“Our friends in Israel and Ukraine are fighting existential wars of survival. Their enemies are working together to weaken the American-led order. The security of the free world will either be strengthened by our friends’ victory or weakened by their defeat. They deserve our support. This is Reagan 101.

“Of course, Russian aggression in Europe and Iran-backed terror in the Middle East aren’t isolated events. They’re only the most glaring signs of the rising tide that threatens American leadership and the prevailing order it has underpinned for three quarters of a century.

“The threats facing the West today are generational. Deterring and defeating them requires long-range vision and long-term commitment. We must be willing to outcompete and outlast our adversaries. These are challenges that President Reagan would no doubt find quite familiar.

“Today, our European allies are recommitting themselves to meeting the demands of collective defense. But returning from their holiday from history to support Ukraine is not enough. It’s not enough to focus on a single point of the axis arrayed against us. It’s not enough to limit long-overdue defense investments to one-off special funds. The success of the NATO alliance, and of the American-led order, is premised on collective defense.

“To a degree that some of our allies still haven’t grasped, European commitment is essential. And sharing the burden of global challenges means sustaining serious investments and higher levels of military readiness. 

“Credibility, capability, and capacity can’t be surged at a moment’s notice. They can’t be purchased at the corner store. They must be honed and preserved over time.

“NATO members must also recognize that the connected threats to our shared interests extend far beyond Europe’s borders.

“Our allies and partners from the Indo-Pacific have traveled to Washington this week because they see these connections clearly – because the outcome of Russia’s war in Ukraine matters to them. Likewise, European allies need to recognize how the growing threat China poses to our partners in Asia matters to us as well.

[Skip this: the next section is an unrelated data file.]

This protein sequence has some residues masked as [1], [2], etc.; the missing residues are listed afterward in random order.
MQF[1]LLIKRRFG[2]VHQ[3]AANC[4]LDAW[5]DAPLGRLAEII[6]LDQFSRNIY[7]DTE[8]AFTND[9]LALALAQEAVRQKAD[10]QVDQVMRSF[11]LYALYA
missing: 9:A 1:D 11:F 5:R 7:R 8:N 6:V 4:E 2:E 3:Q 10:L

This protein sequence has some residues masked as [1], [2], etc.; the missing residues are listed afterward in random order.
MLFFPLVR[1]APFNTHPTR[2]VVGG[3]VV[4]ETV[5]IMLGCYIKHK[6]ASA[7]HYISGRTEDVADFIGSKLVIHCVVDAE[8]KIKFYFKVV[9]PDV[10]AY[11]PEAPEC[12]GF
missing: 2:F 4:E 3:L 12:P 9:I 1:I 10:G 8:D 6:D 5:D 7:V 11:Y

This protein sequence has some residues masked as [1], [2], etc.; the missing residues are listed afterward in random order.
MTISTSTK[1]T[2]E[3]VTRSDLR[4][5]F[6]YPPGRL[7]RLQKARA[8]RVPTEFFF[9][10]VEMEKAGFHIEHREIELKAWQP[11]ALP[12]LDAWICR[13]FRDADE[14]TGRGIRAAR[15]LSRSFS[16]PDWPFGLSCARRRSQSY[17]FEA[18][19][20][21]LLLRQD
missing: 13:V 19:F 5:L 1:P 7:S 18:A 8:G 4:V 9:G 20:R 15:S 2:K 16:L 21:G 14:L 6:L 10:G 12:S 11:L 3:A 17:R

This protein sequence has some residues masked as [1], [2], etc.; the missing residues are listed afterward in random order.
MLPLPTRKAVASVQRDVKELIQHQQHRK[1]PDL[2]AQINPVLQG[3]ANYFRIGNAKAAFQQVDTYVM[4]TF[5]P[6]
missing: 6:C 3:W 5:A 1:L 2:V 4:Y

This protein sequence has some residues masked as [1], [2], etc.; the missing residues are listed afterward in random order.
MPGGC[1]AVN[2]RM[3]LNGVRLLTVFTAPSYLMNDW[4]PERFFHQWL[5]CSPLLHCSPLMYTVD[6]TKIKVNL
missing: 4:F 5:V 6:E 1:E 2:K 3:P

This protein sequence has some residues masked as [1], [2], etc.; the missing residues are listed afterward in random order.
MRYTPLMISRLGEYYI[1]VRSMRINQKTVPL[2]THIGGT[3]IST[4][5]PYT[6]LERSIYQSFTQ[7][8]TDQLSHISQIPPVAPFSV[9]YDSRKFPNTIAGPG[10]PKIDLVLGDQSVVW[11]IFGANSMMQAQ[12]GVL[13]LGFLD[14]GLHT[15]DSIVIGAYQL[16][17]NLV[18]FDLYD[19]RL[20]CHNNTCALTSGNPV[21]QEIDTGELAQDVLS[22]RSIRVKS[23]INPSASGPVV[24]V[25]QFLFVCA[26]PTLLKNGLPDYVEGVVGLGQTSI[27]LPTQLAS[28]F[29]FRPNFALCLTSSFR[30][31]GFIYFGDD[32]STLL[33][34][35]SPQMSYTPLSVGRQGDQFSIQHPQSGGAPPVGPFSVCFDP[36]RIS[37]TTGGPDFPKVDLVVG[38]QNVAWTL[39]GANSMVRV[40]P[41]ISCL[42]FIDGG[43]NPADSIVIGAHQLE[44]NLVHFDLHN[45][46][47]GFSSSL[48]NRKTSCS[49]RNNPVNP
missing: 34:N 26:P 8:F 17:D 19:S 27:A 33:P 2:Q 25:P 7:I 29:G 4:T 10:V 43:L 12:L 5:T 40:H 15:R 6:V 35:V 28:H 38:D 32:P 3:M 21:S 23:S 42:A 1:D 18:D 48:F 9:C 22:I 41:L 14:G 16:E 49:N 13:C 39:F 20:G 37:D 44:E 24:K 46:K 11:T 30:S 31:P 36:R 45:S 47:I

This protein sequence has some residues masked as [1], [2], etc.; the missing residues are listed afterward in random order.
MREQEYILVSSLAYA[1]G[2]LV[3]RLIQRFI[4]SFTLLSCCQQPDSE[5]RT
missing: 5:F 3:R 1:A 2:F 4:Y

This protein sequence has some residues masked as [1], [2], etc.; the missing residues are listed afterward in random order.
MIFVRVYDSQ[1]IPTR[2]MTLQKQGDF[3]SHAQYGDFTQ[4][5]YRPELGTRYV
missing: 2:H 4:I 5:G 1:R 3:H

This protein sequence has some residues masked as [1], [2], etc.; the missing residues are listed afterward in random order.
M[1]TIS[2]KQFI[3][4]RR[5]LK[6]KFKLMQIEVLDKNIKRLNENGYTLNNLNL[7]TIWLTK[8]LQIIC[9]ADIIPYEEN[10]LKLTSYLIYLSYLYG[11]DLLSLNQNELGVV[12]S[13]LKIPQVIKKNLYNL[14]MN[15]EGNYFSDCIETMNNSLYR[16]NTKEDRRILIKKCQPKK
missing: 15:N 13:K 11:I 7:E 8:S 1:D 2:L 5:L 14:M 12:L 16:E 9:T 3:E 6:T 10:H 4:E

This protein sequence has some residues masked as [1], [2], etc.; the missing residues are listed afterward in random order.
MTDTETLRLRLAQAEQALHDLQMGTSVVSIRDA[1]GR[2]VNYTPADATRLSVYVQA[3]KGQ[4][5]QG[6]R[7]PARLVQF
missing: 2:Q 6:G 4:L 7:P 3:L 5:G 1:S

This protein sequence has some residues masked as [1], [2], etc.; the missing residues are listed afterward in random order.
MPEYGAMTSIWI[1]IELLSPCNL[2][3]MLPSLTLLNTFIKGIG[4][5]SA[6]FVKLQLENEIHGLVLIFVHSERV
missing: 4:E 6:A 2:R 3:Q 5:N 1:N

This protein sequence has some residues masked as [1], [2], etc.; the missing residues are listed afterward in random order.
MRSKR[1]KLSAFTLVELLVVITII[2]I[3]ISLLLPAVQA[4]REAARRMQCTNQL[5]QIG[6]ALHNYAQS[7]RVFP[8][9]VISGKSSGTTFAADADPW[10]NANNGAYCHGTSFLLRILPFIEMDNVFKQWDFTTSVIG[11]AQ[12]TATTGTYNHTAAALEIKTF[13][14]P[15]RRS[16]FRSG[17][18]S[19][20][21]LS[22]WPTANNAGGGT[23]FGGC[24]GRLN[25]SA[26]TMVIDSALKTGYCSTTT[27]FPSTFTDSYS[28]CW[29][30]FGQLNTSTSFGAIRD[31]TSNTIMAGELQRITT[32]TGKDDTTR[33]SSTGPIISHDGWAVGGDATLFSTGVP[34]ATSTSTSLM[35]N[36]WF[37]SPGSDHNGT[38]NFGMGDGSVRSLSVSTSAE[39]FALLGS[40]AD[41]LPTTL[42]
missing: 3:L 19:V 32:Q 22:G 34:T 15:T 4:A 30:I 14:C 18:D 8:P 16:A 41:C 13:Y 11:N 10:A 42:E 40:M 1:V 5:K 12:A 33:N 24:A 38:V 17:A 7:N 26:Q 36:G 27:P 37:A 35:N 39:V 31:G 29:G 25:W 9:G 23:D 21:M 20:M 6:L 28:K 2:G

“Territorial integrity. Sovereignty. Freedom of navigation. These are not just abstract principles. They’re the same core interests that guided President Reagan’s leadership. And they’re being challenged today all over the world by Russia, China, and Iran.

“Isolationists on this side of the Atlantic must face the fact that American leadership is as indispensable today as it was 40 years ago… That our credibility is not divisible… And that European security and prosperity is tied inextricably to our own. 

“Those in America who discount the connections between the threats we face are increasingly isolated. As the Reagan Institute’s latest polling illustrates, overwhelming majorities of Americans recognize the essential roles of American leadership and of the NATO alliance in preserving our closest trading relationships in Europe.

“And as Speaker Johnson pointed out yesterday, they also recognize the importance of the supplemental investments Congress made earlier this year in supporting our friends on the front lines and rebuilding the arsenal of democracy here at home.

“Seventy-five years of the trans-Atlantic alliance has given us plenty to celebrate this week. But if collective security is to endure for the next seventy-five, we’ll need more leaders to start facing today’s threats with the eyes of a Cold Warrior like President Reagan:

“Our words must be unapologetic. Our actions must be unrelenting. And the greatest military alliance in human history must continue to carry the day.”


Related Issues: Iran, China, Ukraine, NATO, Russia, National Security